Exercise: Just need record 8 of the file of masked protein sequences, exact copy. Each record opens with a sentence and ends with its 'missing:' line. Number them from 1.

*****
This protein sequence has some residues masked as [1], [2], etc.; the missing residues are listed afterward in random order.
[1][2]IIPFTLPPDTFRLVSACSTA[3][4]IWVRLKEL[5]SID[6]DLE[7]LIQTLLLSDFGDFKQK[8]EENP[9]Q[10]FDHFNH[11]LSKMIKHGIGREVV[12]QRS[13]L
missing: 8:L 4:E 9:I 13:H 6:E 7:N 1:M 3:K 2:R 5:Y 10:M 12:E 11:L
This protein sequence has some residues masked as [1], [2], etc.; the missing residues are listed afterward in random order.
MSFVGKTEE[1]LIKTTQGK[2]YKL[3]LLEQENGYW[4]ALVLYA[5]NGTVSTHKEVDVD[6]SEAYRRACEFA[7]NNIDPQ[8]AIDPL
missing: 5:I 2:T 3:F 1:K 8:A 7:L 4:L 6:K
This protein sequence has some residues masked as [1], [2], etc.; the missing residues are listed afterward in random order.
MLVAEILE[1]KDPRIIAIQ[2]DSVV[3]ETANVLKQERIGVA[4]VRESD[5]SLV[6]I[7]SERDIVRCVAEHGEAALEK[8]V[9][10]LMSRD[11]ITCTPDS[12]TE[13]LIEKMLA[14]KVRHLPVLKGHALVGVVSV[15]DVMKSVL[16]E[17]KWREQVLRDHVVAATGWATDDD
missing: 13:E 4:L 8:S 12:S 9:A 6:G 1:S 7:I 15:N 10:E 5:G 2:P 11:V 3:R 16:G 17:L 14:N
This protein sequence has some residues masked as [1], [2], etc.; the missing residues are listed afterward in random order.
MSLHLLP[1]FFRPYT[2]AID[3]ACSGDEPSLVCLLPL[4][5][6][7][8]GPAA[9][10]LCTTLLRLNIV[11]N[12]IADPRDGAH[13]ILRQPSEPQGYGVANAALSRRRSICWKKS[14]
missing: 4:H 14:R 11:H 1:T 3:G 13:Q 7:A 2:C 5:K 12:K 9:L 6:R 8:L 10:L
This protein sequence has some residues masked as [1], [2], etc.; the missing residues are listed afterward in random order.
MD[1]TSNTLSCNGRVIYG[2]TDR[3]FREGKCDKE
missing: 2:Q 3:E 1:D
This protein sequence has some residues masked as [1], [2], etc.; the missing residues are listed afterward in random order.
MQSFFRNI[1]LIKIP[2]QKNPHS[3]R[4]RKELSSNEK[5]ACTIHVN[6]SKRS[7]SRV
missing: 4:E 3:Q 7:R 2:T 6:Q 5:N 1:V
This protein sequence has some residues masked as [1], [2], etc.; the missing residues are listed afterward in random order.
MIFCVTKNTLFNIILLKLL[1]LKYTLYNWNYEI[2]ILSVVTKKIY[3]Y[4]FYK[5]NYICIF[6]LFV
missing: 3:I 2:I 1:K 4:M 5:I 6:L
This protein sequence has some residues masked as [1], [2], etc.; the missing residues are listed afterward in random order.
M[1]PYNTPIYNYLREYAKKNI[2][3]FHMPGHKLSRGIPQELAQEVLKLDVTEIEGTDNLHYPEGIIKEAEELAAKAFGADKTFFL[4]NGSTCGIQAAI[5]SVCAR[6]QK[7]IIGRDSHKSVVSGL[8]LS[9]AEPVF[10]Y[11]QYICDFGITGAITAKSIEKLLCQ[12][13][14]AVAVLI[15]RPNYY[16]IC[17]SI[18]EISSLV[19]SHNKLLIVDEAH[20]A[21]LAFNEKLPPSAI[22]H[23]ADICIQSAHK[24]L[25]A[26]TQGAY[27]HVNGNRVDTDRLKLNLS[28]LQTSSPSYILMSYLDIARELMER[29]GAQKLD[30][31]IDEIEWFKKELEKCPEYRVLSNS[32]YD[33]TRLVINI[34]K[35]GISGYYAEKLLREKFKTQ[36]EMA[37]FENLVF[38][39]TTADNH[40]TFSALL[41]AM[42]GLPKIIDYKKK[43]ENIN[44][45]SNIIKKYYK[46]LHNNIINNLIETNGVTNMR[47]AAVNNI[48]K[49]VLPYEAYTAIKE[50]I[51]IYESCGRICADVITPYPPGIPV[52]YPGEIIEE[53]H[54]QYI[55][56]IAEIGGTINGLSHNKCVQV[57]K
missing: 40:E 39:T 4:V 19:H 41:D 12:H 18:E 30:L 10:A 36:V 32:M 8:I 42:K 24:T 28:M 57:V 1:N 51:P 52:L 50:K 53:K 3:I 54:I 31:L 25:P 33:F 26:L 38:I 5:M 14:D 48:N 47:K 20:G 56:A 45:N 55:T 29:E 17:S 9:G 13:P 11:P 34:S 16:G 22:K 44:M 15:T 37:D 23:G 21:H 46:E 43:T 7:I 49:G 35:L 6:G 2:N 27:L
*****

This protein sequence has some residues masked as [1], [2], etc.; the missing residues are listed afterward in random order.
M[1]PYNTPIYNYLREYAKKNI[2][3]FHMPGHKLSRGIPQELAQEVLKLDVTEIEGTDNLHYPEGIIKEAEELAAKAFGADKTFFL[4]NGSTCGIQAAI[5]SVCAR[6]QK[7]IIGRDSHKSVVSGL[8]LS[9]AEPVF[10]Y[11]QYICDFGITGAITAKSIEKLLCQ[12][13][14]AVAVLI[15]RPNYY[16]IC[17]SI[18]EISSLV[19]SHNKLLIVDEAH[20]A[21]LAFNEKLPPSAI[22]H[23]ADICIQSAHK[24]L[25]A[26]TQGAY[27]HVNGNRVDTDRLKLNLS[28]LQTSSPSYILMSYLDIARELMER[29]GAQKLD[30][31]IDEIEWFKKELEKCPEYRVLSNS[32]YD[33]TRLVINI[34]K[35]GISGYYAEKLLREKFKTQ[36]EMA[37]FENLVF[38][39]TTADNH[40]TFSALL[41]AM[42]GLPKIIDYKKK[43]ENIN[44][45]SNIIKKYYK[46]LHNNIINNLIETNGVTNMR[47]AAVNNI[48]K[49]VLPYEAYTAIKE[50]I[51]IYESCGRICADVITPYPPGIPV[52]YPGEIIEE[53]H[54]QYI[55][56]IAEIGGTINGLSHNKCVQV[57]K
missing: 40:E 39:T 4:V 19:H 41:D 12:H 18:E 30:L 10:A 36:V 32:M 8:I 42:K 24:T 28:M 57:V 1:N 51:P 52:L 50:K 53:K 3:I 54:I 31:L 25:P 33:F 26:L 38:I 5:M 14:D 48:N 47:K 20:G 56:A 45:N 55:T 29:E 17:S 9:G 13:P 11:P 34:S 16:G 22:K 44:M 15:T 37:D 23:G 21:H 46:E 43:T 7:I 49:G 35:L 6:G 2:N 27:L